Learning to say “no” is a valuable skill. The inability to do so places us in awkward and often, detrimental predicaments. We end up doing things we don’t like doing or don’t necessarily believe in. This, in turn, fosters resentment and anger. So, why do so many of us avoid saying,“no”?
It is no secret that most of us dislike and avoid confrontation, primarily due to the basic human need to be liked and accepted, and we certainly don’t want to offend, disappoint or be judged. As a result, we often end up compromising ourselves for the sake of keeping the peace.
Ask yourself the following questions next time the struggle to say “no” arises:
- If the situation were reversed, and the other person was to say “no” to me, how would I feel? Would I be offended or disrespected? Would I disrespect the other party purely because they were being sincere? In all likelihood, you wouldn’t – so why should they?
Put things into perspective – reluctantly saying “yes” just to please another at the expense of your own desires and wishes, has effectively allowed them to say “no” to what your preferences. How would you feel about that?
- If the other party found out later that your “yes” wasn’t entirely truthful, how would they feel then? What would happen to the future trust relationship? How could they believe you again?
Integrity is a fundamental social value in sustaining sound and long-lasting relationships. Declining a request or saying “no” may – at most – result in some short term awkwardness. The associated integrity yields long term dividends.
So, how do we alter our deeply entrenched people-pleasing behaviours? Here are some helpful tips:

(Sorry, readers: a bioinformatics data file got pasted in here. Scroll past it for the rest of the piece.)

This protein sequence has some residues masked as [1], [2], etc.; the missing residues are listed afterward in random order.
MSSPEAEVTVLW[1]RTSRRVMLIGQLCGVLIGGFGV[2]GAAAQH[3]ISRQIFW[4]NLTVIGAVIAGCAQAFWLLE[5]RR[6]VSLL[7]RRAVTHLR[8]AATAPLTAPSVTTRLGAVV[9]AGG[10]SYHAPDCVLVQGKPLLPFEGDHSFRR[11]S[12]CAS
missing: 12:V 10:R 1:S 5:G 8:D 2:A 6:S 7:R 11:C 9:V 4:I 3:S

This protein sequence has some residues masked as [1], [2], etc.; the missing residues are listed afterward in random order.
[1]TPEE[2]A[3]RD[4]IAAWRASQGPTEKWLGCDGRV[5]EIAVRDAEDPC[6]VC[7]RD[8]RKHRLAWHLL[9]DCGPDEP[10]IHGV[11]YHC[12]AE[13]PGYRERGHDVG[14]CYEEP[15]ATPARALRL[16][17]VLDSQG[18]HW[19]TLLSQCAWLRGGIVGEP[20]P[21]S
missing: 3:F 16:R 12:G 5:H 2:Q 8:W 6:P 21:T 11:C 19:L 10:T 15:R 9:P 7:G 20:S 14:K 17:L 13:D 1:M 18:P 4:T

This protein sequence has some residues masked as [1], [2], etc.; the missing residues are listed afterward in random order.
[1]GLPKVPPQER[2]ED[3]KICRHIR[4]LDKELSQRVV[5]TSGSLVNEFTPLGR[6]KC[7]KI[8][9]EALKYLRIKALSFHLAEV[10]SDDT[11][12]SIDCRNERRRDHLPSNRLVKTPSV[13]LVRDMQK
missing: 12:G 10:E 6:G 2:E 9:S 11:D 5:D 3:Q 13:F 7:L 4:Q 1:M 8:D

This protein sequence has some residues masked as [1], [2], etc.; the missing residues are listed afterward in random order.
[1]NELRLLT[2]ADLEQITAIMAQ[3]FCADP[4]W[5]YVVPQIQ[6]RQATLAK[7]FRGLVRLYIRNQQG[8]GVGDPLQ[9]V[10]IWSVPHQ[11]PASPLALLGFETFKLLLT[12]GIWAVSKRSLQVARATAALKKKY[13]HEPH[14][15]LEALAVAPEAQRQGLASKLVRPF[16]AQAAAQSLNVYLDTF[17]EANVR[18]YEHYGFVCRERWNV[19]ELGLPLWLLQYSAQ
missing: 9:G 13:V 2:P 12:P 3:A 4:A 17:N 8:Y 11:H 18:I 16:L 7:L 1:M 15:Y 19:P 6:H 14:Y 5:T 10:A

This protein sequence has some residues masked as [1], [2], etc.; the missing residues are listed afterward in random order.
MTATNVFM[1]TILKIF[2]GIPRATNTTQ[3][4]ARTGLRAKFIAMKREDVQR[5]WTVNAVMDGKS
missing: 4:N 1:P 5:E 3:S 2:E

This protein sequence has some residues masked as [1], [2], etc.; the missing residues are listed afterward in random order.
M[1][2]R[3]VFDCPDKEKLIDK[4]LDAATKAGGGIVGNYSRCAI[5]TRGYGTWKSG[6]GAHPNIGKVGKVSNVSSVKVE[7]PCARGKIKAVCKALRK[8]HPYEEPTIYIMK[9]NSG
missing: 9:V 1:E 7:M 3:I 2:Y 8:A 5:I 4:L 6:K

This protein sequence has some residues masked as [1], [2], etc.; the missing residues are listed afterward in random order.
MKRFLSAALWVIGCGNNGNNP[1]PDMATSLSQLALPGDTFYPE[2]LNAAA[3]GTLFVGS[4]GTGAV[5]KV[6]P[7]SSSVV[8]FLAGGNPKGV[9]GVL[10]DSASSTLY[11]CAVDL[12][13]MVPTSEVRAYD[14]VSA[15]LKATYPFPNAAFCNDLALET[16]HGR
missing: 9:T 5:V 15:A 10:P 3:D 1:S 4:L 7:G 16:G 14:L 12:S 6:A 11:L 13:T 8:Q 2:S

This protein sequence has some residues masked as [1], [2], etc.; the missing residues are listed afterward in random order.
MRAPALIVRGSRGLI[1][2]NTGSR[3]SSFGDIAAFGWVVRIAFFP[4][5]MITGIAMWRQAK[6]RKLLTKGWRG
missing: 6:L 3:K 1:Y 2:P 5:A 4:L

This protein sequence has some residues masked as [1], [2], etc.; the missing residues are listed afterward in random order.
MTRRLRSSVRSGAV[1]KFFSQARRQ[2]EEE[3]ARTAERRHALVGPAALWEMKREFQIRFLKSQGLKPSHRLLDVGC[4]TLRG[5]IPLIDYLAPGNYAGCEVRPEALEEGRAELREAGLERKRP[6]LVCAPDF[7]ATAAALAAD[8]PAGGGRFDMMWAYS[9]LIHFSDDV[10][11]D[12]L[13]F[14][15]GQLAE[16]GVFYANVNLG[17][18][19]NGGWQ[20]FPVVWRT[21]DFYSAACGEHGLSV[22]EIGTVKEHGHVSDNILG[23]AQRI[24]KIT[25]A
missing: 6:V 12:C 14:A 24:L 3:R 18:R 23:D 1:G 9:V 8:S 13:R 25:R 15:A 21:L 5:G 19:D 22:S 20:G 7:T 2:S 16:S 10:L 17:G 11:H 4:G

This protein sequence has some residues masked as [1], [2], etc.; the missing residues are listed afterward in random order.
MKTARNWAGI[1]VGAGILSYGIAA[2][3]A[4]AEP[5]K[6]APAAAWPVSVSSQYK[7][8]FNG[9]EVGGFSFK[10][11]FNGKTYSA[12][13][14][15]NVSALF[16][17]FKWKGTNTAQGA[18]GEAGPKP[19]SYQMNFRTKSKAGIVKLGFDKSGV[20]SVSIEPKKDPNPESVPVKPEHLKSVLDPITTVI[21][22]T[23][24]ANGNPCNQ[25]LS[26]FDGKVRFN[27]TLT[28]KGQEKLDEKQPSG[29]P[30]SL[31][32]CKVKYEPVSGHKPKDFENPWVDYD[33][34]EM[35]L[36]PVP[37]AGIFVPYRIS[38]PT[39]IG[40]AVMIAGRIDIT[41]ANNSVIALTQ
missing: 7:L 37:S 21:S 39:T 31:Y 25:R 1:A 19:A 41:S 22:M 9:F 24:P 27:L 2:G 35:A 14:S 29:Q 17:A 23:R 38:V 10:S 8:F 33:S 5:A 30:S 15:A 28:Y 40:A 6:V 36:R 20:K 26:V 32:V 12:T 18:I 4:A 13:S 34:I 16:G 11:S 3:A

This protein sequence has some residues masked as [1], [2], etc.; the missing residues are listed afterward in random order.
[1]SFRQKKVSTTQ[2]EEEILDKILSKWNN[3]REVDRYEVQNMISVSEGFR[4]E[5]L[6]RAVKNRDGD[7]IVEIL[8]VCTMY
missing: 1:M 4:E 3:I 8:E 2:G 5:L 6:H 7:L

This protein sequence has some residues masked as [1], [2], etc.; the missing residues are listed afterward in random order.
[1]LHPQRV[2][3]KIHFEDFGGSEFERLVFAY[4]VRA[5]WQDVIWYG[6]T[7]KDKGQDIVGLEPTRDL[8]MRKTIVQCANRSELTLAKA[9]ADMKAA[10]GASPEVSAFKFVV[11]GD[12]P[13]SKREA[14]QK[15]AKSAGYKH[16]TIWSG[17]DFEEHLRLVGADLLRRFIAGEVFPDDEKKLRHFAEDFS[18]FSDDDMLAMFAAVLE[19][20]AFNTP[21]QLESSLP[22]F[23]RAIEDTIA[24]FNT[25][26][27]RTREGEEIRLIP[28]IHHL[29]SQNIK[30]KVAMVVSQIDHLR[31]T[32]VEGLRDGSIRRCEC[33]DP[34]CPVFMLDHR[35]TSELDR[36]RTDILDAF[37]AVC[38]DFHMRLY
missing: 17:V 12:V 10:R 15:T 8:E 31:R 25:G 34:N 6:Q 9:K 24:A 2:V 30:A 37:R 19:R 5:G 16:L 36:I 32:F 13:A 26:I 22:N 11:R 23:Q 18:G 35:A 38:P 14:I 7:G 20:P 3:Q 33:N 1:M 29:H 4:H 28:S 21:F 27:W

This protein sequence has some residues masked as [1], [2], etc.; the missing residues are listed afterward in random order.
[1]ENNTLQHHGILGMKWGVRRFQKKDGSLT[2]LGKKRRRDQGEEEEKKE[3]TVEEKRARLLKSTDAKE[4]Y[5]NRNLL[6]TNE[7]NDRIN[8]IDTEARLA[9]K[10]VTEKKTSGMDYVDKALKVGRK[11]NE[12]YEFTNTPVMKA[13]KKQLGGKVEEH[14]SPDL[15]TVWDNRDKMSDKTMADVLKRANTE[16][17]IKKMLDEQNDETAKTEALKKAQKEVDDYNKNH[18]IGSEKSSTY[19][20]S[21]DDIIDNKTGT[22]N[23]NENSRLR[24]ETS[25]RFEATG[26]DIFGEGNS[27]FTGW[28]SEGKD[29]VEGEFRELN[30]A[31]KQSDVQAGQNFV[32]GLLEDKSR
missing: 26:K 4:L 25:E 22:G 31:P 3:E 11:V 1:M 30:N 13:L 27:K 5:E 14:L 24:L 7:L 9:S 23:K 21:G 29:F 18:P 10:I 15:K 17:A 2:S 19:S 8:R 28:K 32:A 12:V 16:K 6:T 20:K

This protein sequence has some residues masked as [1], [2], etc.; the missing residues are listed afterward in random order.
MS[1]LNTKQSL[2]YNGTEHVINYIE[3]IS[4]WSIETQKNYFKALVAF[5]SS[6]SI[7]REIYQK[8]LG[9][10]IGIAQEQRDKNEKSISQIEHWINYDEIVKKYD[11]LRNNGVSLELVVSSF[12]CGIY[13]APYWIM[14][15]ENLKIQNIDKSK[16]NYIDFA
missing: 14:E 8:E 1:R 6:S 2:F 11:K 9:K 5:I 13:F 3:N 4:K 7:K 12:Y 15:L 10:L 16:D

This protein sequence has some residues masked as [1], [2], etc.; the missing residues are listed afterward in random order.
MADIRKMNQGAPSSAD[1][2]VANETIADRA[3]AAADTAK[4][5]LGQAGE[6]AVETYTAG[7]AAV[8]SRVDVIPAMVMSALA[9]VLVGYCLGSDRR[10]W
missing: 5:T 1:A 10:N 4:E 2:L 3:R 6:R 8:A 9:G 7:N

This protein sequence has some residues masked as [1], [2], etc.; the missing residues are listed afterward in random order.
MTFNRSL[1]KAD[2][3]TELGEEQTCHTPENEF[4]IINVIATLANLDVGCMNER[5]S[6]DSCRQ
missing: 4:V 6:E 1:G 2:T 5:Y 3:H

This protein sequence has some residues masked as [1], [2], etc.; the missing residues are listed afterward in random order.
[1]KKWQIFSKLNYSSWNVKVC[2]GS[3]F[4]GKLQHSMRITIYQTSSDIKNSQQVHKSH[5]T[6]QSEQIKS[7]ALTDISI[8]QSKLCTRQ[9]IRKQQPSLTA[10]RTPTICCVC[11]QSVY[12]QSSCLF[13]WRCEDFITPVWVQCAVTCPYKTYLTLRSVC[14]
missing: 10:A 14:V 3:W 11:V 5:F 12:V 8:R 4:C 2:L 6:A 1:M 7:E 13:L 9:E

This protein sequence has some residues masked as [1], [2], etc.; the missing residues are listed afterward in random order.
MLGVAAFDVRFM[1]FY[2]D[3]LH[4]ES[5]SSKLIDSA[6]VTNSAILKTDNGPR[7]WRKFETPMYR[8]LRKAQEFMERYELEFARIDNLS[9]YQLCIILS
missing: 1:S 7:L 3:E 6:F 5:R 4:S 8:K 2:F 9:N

- Always be truthful – people respect the truth. Fabricating excuses leads to further discomfort and anxiety and the unnecessary burden of covering your tracks, not to mention the damaging repercussions of being discovered!
- Rid yourself of guilt – you have the right to your own desires and wishes. Be true to yourself, and let go what others may think of you.
- Keep it short – be brief when saying “no”. Don’t go into detail unless it is relevant and valid. You don’t owe an explanation.
- Set boundaries – be available to serve and assist, but avoid dependencies, especially with friends and family. Others need to know where and when you can help, but that you’re not available to be taken advantage of.
- Soften the message – if you’re uncomfortable with expressing an outright “no”, try to say something like, “I’d love to help you, but unfortunately I have other commitments.”
- It’s not wrong to say “yes” – but be mindful of what you agree to. Don’t inconvenience yourself in order to please the other.
- Empower – where relevant, coach them to be able to do it themselves the next time. That way they don’t need to call on you as often.
So, the next time you’re in an uncomfortable and compromising predicament, give it a go – say no! What have you really got to lose?
Kevan Wright is a practicing business coach, mentor and facilitator. He assists in the development of individuals and businesses, including school leavers, graduates, start-up entrepreneurs as well as corporates. His primary focus is purposeful productivity, which encompasses the principles of engagement and alignment with purpose. Kevan’s successful 35-year career includes corporate positions as well as his own businesses. The most recent of which is Southern Cross Coaching & Consulting, a practice which he established in 2008. Follow @KevanWright on Twitter.